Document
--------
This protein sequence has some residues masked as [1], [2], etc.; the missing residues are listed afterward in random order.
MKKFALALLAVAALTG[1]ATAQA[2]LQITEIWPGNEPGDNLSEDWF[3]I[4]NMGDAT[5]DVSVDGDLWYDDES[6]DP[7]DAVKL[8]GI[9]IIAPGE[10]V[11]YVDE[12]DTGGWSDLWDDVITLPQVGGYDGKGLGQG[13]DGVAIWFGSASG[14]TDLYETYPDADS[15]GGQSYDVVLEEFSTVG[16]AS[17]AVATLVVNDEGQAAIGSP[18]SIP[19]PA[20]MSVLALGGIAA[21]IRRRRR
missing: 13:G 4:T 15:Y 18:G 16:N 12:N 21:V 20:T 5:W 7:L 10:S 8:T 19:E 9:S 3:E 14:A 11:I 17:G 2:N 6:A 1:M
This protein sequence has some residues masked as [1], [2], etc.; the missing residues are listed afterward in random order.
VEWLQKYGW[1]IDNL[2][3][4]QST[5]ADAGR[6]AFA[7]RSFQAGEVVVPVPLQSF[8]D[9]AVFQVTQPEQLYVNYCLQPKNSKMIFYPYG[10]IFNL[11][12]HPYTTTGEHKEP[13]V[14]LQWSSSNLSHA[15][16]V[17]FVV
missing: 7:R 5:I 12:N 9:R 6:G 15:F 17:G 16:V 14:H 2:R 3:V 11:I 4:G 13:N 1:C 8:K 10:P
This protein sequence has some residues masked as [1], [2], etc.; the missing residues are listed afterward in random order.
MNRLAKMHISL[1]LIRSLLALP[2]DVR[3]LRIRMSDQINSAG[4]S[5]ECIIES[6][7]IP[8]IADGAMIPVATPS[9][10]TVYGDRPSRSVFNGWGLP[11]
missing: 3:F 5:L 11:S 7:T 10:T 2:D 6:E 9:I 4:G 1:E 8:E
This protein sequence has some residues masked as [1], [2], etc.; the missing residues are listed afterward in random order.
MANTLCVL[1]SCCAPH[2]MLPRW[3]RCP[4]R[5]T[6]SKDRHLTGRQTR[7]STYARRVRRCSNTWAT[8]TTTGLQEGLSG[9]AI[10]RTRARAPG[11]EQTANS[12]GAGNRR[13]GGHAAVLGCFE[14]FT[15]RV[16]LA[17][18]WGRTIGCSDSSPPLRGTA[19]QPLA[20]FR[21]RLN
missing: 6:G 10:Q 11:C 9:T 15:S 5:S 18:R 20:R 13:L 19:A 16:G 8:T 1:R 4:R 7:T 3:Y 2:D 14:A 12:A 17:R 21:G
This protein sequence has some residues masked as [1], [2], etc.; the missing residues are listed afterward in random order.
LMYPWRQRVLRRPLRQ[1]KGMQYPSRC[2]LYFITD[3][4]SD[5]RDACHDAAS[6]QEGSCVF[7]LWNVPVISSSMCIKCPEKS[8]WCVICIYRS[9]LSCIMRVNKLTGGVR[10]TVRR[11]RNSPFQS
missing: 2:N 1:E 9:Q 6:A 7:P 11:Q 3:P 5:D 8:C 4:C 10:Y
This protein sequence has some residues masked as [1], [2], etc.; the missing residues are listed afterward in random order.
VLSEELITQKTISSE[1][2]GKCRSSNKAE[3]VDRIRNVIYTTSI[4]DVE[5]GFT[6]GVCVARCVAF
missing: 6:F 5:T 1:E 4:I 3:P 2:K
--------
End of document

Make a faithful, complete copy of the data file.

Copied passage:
This protein sequence has some residues masked as [1], [2], etc.; the missing residues are listed afterward in random order.
MKKFALALLAVAALTG[1]ATAQA[2]LQITEIWPGNEPGDNLSEDWF[3]I[4]NMGDAT[5]DVSVDGDLWYDDES[6]DP[7]DAVKL[8]GI[9]IIAPGE[10]V[11]YVDE[12]DTGGWSDLWDDVITLPQVGGYDGKGLGQG[13]DGVAIWFGSASG[14]TDLYETYPDADS[15]GGQSYDVVLEEFSTVG[16]AS[17]AVATLVVNDEGQAAIGSP[18]SIP[19]PA[20]MSVLALGGIAA[21]IRRRRR
missing: 13:G 4:T 15:Y 18:G 16:N 12:N 21:V 20:T 5:W 7:L 10:S 8:T 19:E 9:S 3:E 14:A 11:I 17:G 2:N 6:A 1:M
This protein sequence has some residues masked as [1], [2], etc.; the missing residues are listed afterward in random order.
VEWLQKYGW[1]IDNL[2][3][4]QST[5]ADAGR[6]AFA[7]RSFQAGEVVVPVPLQSF[8]D[9]AVFQVTQPEQLYVNYCLQPKNSKMIFYPYG[10]IFNL[11][12]HPYTTTGEHKEP[13]V[14]LQWSSSNLSHA[15][16]V[17]FVV
missing: 7:R 5:I 12:N 9:R 6:G 15:F 17:G 16:V 14:H 2:R 3:V 11:I 4:G 13:N 1:C 8:K 10:P
This protein sequence has some residues masked as [1], [2], etc.; the missing residues are listed afterward in random order.
MNRLAKMHISL[1]LIRSLLALP[2]DVR[3]LRIRMSDQINSAG[4]S[5]ECIIES[6][7]IP[8]IADGAMIPVATPS[9][10]TVYGDRPSRSVFNGWGLP[11]
missing: 3:F 5:L 11:S 7:T 10:T 2:D 6:E 9:I 4:G 1:E 8:E
This protein sequence has some residues masked as [1], [2], etc.; the missing residues are listed afterward in random order.
MANTLCVL[1]SCCAPH[2]MLPRW[3]RCP[4]R[5]T[6]SKDRHLTGRQTR[7]STYARRVRRCSNTWAT[8]TTTGLQEGLSG[9]AI[10]RTRARAPG[11]EQTANS[12]GAGNRR[13]GGHAAVLGCFE[14]FT[15]RV[16]LA[17][18]WGRTIGCSDSSPPLRGTA[19]QPLA[20]FR[21]RLN
missing: 6:G 10:Q 11:C 9:T 15:S 5:S 18:R 20:R 13:L 19:A 16:G 8:T 1:R 4:R 7:T 3:Y 2:D 14:A 12:A 17:R 21:G
This protein sequence has some residues masked as [1], [2], etc.; the missing residues are listed afterward in random order.
LMYPWRQRVLRRPLRQ[1]KGMQYPSRC[2]LYFITD[3][4]SD[5]RDACHDAAS[6]QEGSCVF[7]LWNVPVISSSMCIKCPEKS[8]WCVICIYRS[9]LSCIMRVNKLTGGVR[10]TVRR[11]RNSPFQS
missing: 2:N 1:E 9:Q 6:A 7:P 11:Q 3:P 5:D 8:C 4:C 10:Y
This protein sequence has some residues masked as [1], [2], etc.; the missing residues are listed afterward in random order.
VLSEELITQKTISSE[1][2]GKCRSSNKAE[3]VDRIRNVIYTTSI[4]DVE[5]GFT[6]GVCVARCVAF
missing: 6:F 5:T 1:E 4:I 3:P 2:K